The time has come, it seems, for South Africa to enter what is officially known as its ‘final lockdown phase’. Level 1 restrictions are set to be unveiled by Cyril Ramaphosa on Wednesday evening, after it was confirmed by the presidency that he would address the nation on television and via a live stream online.
What time will Cyril Ramaphosa address the nation?
Reports emerged earlier on Wednesday that an evening address was on the cards for South Africa. After a mountain of speculation piled up, the presidency finally confirmed that Cyril would talk us through the latest with Level 1 tonight. The head of state is scheduled to begin his speech at 19:00.
ALERT: PRESIDENT TO ADDRESS NATION ON DEVELOPMENTS IN RESPONSE TO COVID-19 PANDEMIC
President Cyril Ramaphosa will address the nation at 19:00 today, Wednesday, 16 September 2020, on developments in South Africa’s risk-adjusted response to the COVID-19 pandemic.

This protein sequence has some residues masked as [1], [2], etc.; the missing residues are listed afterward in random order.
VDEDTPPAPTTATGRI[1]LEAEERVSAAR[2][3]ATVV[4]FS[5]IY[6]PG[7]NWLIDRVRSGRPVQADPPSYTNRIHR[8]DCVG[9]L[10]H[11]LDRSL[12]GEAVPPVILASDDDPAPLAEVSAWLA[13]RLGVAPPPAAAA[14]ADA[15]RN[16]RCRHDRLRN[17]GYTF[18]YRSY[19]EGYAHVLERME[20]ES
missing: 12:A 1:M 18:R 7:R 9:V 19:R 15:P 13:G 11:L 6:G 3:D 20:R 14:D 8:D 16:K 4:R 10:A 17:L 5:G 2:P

— Nonceba Mhlauli (@NoncebaMhlauli) September 16, 2020
Live stream: Watch Cyril Ramaphosa address the nation on Wednesday 16 September
[Live stream will appear here just before 19:00, depending on what time Ramaphosa starts his speech]
What we can expect from Level 1
It’ll be one of the more jovial family meetings the president has had to gather us for. After months of hardships and uncertainty, Level 1 represents the most ‘normal’ way of life within a lockdown scenario. Masks and social distancing will still be required going forward, but laws on crowds, gatherings, and even international travel are set for a revamp.
The decision comes after just one month of Level 2 regulations. Coronavirus cases have fallen off sharply in SA, and despite warnings about an eventual second wave of infections, the going is good for the time being. That doesn’t mean caution can be thrown to the wind in the near future, however…
South Africa remains in a State of Disaster, and lockdown laws must still be adhered too. Mass gatherings and full-capacity events are a long way off yet, and even the reopening of our borders will be subject to major caveats.
Read the original article on The South African